(UPDATED, 1:50 p.m., with clarification from IBE.)
Idaho Business for Education has listed its 2018 legislative priorities — scooping Gov. Butch Otter in the process.
IBE, a lobbying group representing business executives from across the state, is going to push for a higher education “CEO” who will look to consolidate university operations, to free up money that could be funneled into college scholarships or other initiatives.
“Along with Gov. Otter we will ask the Legislature to consider a new governance structure for the State Board of Education office,” IBE said in an email to members Wednesday. “This will include the hiring of a Chief Education Officer who will be charged with implementing the Governor’s Task Force on Higher Education recommendations.”
Last week, Otter hinted at a plan “to structurally change exactly how we run higher education in the state of Idaho.” But in a speech at the Associated Taxpayers of Idaho’s annual conference, Otter stopped short of endorsing the CEO proposal, or any of the task force’s 12 recommendations.
That’s the custom; Otter withholds specifics until January, when he delivers his State of the State address on the opening day of the legislative session.
Evidently, the IBE didn’t get the memo.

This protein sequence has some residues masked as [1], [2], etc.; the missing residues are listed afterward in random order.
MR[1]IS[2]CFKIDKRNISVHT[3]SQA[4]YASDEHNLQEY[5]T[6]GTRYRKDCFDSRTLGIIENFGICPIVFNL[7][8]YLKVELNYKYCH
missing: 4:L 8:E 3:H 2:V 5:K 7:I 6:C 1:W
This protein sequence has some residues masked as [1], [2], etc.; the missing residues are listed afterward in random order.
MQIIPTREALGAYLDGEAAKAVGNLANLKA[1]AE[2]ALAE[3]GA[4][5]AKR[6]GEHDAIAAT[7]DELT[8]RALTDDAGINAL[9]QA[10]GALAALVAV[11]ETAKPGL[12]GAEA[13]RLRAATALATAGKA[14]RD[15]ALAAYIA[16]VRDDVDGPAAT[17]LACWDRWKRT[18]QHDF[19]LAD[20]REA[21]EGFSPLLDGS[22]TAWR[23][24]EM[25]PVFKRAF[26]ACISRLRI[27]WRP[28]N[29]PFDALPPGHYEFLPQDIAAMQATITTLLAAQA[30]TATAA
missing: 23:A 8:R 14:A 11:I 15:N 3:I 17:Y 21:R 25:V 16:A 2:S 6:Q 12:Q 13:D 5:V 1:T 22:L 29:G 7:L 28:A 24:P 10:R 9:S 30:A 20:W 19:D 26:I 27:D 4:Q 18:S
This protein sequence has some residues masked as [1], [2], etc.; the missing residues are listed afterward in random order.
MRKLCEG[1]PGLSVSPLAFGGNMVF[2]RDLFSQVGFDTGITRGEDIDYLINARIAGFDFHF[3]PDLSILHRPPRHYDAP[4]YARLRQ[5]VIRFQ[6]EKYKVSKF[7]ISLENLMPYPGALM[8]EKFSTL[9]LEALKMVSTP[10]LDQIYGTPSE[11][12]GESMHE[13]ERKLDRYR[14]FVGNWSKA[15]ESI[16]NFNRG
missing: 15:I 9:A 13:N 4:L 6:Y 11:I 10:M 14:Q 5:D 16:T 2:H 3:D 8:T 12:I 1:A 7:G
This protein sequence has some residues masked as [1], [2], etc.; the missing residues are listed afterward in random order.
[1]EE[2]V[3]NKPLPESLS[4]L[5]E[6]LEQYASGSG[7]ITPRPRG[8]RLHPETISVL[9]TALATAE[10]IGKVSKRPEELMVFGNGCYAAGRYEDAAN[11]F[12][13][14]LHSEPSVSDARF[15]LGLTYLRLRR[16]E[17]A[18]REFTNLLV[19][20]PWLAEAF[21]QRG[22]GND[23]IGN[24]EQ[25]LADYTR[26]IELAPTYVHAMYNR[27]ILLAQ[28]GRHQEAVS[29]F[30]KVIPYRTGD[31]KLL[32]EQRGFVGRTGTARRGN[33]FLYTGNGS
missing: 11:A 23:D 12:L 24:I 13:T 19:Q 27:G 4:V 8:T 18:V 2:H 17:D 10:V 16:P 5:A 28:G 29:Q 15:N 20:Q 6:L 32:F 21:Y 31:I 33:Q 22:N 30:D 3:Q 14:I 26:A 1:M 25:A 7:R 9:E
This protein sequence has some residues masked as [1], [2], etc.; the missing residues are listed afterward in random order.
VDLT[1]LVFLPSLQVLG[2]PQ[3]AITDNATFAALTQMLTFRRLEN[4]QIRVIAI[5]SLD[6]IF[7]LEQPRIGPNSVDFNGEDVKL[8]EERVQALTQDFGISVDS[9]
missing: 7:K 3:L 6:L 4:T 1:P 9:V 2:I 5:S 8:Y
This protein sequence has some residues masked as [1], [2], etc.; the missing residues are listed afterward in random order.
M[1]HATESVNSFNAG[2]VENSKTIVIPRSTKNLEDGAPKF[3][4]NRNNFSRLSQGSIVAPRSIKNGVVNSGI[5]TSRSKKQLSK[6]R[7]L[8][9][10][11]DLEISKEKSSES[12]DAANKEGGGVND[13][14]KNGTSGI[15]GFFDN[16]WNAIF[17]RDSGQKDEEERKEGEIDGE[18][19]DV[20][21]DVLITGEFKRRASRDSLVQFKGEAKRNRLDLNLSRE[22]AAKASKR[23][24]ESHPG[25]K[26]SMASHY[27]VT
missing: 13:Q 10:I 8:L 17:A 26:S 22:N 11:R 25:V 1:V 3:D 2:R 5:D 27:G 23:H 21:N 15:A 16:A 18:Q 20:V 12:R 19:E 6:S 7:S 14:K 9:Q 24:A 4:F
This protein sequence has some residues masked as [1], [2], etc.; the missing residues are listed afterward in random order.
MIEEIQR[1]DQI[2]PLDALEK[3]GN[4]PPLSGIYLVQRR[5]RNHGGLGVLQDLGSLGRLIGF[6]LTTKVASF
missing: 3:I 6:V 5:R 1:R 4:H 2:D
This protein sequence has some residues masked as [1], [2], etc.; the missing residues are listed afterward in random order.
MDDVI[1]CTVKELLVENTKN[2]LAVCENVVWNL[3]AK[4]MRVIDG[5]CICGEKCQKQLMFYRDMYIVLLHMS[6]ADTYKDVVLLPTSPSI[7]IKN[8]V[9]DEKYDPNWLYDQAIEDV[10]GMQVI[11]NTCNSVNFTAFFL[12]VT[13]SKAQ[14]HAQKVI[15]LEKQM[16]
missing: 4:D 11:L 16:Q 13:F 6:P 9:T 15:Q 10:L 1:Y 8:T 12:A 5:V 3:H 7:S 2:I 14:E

Later Thursday, IBE President Rod Gramer told the Associated Press that he had overstated the point, and did not mean to imply that Otter has made a commitment to support a higher ed CEO.
The IBE’s other legislative priorities include several ideas that Otter has supported in past sessions:
- An “adult completer scholarship,” for working students who have some college credits but no degree. Otter proposed a $3 million scholarship in 2017, but the bill stalled out.
- Funding the fourth year of the “career ladder,” a five-year, $250 million plan to boost teacher pay. This has been a centerpiece of Otter’s K-12 budgets since the launch of the pay plan.
- Additional funding for college and career counselors. Otter endorsed a $5 million counseling line item in 2016, and a $7 million line item in 2017.
- A financial incentive for school districts that encourage high school students to receive a career-technical certificate at the same time they receive a diploma.
- Getting a committee hearing on another early education bill, the Idaho School Readiness Act. The bill is modeled after a Mississippi pre-K law, passed four years ago. Pre-K advocates have had hearings before education committees in previous sessions — but their proposals have not gotten out of committee.
- Starting work on a statewide student apprenticeship or internship program.